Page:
It feels like ages since we managed to sit down on a Saturday night and watch a movie, something borne as much from the Autumn rush of new TV as anything else. We've managed to keep up with four - four! - new seasons of superhero telly, plus Doctor Who and my own obsession with Strictly Come Dancing, but this week we finally managed to settle in with the latest DVD we've had from lovefilm, which been gathering dust from October. This turned our to be About Time, the lastest offering from Richard Curtis, promising to be an extremely middle-class rom-com with a smattering of Time Travel Shenanigans.
Tuesday, December 16, 2014
Friday, December 12, 2014
And so we come back to the sporadic round-up of things we bought at Thoughtbubble, but seem to be taking forever to read through. Indeed, a month on, there are still two or three things left to read, sat up on the sideboard with my 2000AD backlog, which is at least a sign that I got good value for money in terms of buying "stuff" this year. Part of the joys of cons is discovering new things - ongoing series you know you want you can pickup any time, really, but usually when at a con I try and focus on small press stuff, which doesn't get the exposure it often deserves, or more off-beat stuff a natural conservatism would pass over in, say, an actual shop. These two however were things we went intending to buy, so I guess count in neither of those categories. Hmmm.
Tuesday, December 9, 2014
I realised with some pleasure recently that I've hit my target of reading 20 books this year, which may not seem that many to some of you, but feels like an achievement to fit around everything else. It's been an eclectic year and mixed in is a bunch of factual books I've not mentioned here, yet. I'm not quite sure why - many reviews I read of history books tend to double as critiques of the history, as much as the book itself, especially for periods that feel contemporarily relevant, something you'll see a lot this year with all the World War One stuff. Personally I feel that if you're interested in a period you should read around from multiple sources anyway. So with that in mind, here is a round-up, along with a quick summary of why you should read them!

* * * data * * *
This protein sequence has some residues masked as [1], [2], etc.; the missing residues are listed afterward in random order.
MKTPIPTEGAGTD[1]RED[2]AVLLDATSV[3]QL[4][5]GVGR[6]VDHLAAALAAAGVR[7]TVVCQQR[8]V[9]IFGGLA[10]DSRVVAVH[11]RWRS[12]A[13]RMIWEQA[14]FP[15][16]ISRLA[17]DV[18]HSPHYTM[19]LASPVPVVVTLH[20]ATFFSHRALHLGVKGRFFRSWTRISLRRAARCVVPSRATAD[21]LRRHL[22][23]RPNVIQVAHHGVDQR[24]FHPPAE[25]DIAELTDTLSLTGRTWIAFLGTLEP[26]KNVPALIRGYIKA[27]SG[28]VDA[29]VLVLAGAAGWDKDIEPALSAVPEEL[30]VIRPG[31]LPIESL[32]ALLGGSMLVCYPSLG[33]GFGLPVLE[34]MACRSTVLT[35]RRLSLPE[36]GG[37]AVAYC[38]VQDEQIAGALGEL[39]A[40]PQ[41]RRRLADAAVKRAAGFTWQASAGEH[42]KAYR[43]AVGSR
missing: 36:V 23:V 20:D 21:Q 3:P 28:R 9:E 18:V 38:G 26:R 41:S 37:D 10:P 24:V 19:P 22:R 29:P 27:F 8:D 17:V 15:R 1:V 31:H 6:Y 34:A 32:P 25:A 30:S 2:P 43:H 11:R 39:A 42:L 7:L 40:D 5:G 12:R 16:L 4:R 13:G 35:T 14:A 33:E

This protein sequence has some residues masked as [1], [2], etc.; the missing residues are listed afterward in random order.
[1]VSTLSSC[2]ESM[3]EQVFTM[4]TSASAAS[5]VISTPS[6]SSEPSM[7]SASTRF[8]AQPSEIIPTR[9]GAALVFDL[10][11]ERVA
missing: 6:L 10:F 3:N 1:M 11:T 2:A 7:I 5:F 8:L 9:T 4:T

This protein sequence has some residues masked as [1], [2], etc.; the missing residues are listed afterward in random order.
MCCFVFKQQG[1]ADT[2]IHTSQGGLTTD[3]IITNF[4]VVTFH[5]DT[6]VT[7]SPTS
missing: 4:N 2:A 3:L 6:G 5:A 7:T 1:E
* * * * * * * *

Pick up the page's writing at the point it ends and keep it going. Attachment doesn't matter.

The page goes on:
Wednesday, December 3, 2014
Thursday, November 27, 2014
It feels strange to admit that I have a large affection for the now defunct Clone Wars TV series. Strange because when it came out it really looked unlikely to ever be the sort of show I could care about, and make an effort to watch. Set between two of the Star Wars prequels - which I've never hated, but certainly never felt more than "sort of liked, with some pretty decent sections" - and featuring whiny Anakin Skywalker and his never-even-hinted-at bratty Apprentice, it doesn't sound promising and its pilot "movie" wasn't that great either. But Clone Wars really grew on me - it handled its characters fantasically, expanded it's horizons, and in the end was a better prequel to the Classic Trilogy than the official Prequel Movies. Oh, and Ahsoka became possibly the best female lead on kids TV that wasn't called Korra. And then it was cancelled, a victim of the Disney buy-out of Lucasfilm, and instead we got Star Wars Rebels. How's that working out?
Monday, November 24, 2014
I found myself trying to describe what I loved about Breaking Bad to someone the other day and realised that it probably sounded really horrible. Whenever you wind up watching one a show that is so unrelenting dark, something so determined to keep hurting its audience, it's hard not to focus on the horrible things going on, and how horrible everyone is, and then, suddenly, you realise that you probably sound like one of those people that slow down for car accidents to check if they can see the blood. I'm not sure that that is Breaking Bad's attraction - I think I've got a certain intolerance for media that revels in it's own grimness, hence not watching (for example) The Walking Dead - but its swirling darkness is potent and tangible. So what, then, is it?
Friday, November 21, 2014
Over on the Dissecting Worlds channel, we're currently doing a series on Spies and all things Espionage related. We've just recorded the third episode, on the intersection between horror and the spy genre, and when we mentioned this planned episode a couple of months back, one book kept coming up, and it was one that I've never actually heard of. I guess thats kind of appropriate, right? The book was Declare, by Tim Powers, and when at least four people recommend is a "set text" for the subject, then you really have to read it. I'm really, really glad I did.